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To bring all this together, LJHS took one of the two pergolas that once fronted the Museum and moved it to the Historical Society’s back terrace to ultimately provide a centerpiece around which a small park could be built at 780 Prospect St.
“There is much to do,” said LJHS executive director Heath Fox, enthusiastically. “We have to finish the reconstruction of the pergola; and landscaping work, including irrigation and drainage, so it will be a few more months before this will open to the public. We want to get it right and we want to it be beautiful.
“We had this space that was weeded-over and undeveloped, and we had the chance to do something with that. The sidewalk alongside the south side of our property leads to that space and there is nowhere to go — it used to lead down to Coast Boulevard but that is no longer the case — so all you can do is turn around. At the very least with this, the people who wander there will have a nice garden to walk through or sit in.”
The morning of June 13, the over-sized columns that surround the legs of the pergola were removed and the bare structure was lifted by a massive crane and moved from the MCASD campus to the Historical Society terrace. The move comes ahead of the MCASD renovation project later this year that will quadruple its current gallery space. The museum closed in early 2017 for the renovation.
“When I was first briefed on (architect) Annabelle Selldorf’s plan for the museum, it made a lot of sense,” Fox explained. “But I was worried about the fact that we had this very famous, late-20th century, postmodern architect and this was the only building he did in San Diego and we were going to lose the façade of that building. I was concerned about that, and at 3 a.m. one morning, it occurred to me we would salvage a fragment of that, and put it on an undeveloped terrace and make something the community can use and memorialize Venturi’s work here in La Jolla.”
Venturi, with his firm Venturi, Scott Brown and Associates, was behind MCASD’s 1996 renovation, and is the recipient of multiple American Institute of Architects (AIA) awards with buildings around the world. His work, according to Historical Society information: “represented a stylistic move away from the severity of the modernist steel-and-glass cube.” The pergolas were made of steel (where wood is they norm) and the columns are deliberately oversized to reflect the postmodern style.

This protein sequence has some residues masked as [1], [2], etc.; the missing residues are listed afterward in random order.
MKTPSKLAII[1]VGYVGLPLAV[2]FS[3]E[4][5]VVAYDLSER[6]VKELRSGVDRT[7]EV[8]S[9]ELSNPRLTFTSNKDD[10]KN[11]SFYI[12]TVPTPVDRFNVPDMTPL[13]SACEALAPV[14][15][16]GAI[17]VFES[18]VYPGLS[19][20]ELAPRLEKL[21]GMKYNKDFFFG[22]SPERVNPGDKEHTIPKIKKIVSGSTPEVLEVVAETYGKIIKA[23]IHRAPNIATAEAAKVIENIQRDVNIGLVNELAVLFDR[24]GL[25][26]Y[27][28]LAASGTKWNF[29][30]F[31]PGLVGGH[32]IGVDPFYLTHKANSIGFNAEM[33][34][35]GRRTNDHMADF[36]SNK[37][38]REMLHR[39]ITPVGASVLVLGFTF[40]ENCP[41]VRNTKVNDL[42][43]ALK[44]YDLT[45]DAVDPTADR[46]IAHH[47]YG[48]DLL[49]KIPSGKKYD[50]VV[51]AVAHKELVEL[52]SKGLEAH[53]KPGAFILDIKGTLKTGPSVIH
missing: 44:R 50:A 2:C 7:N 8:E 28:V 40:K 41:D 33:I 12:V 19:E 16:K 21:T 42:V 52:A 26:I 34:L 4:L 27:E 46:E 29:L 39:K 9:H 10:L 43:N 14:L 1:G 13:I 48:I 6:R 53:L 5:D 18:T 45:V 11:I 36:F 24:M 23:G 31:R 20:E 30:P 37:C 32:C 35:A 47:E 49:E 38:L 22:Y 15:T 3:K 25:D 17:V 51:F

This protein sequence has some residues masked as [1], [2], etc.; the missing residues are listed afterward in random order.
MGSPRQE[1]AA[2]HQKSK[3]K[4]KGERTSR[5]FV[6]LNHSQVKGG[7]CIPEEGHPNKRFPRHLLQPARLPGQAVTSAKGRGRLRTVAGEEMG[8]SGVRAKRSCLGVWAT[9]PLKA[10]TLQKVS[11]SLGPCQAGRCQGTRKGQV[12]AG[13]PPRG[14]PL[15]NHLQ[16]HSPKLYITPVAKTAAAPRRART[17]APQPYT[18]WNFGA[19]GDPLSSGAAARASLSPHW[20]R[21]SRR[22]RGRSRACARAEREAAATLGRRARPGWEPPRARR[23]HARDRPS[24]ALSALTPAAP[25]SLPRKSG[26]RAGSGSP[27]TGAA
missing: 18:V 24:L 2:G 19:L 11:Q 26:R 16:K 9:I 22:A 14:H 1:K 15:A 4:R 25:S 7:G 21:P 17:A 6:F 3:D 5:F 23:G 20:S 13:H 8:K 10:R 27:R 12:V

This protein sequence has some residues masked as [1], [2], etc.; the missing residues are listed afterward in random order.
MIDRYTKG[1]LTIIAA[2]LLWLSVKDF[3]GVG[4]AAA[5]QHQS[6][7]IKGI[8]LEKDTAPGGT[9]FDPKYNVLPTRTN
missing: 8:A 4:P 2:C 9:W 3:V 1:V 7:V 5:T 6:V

The pergola’s lettering that reads “Contemporary Art” (a counterpart to “Museum of”), the asymmetrical 13 columns and a steel cantilever that juts out with no column underneath it, as Venturi designed it, will remain.
However, whether to preserve the pergola created a conundrum for the Historical Society’s preservation committee.
“The columns had never really been wildly popular,” said preservation chair Diane Kane. “They have their pros and cons, and apparently there were some of the (Museum renovation) funders that wanted the columns gone. We are preservationists and Venturi is a very important postmodern architect, and this was the only thing he did in San Diego. We started thinking the columns aren’t popular today, but in 20, 30, 40 years from now, we could have future generations looking at us for being philistines for not appreciating Venturi in his day.
“We saw this as mitigation for something that could be historic in another 30 years, but is at that awkward stage in its life. It’s not new enough to be exciting and not old enough to be historic.”
She added, “Venturi was working at the urban scale. The Museum is at the terminus of Silverado Street, which is the cross street for The Village. When you come into The Village on one end of Silverado, you can see straight through to the Museum. I think he was looking at that in determining the size of the pergola … I think they were meant to be seen from across town.”
Yet they were inspired by a pergola from across the street. Designed by Irving Gill, the La Jolla Woman’s Club pergolas were made in the classic style — with narrow columns and out of wood.
“(Venturi) was looking at Gill’s pergolas and responding to them in his own very postmodern way,” Fox said.
Further, “Wisteria Cottage here on the La Jolla Historical Society property was originally built in 1904, and purchased by Virginia Scripps, who, in 1906, brought in Irving Gill to remodel it. Part of his remodel was to put the redwood pergola that is at our front entrance. There is a conversation between pergolas from different eras in this whole thing.”
The pocket park pergola will be accessioned into La Jolla Historical Society permanent collection, and informational material about the architect will be on hand when the pergola is reconstructed and the park opened.
La Jolla Historical Society is located at 780 Prospect St. lajollahistory.org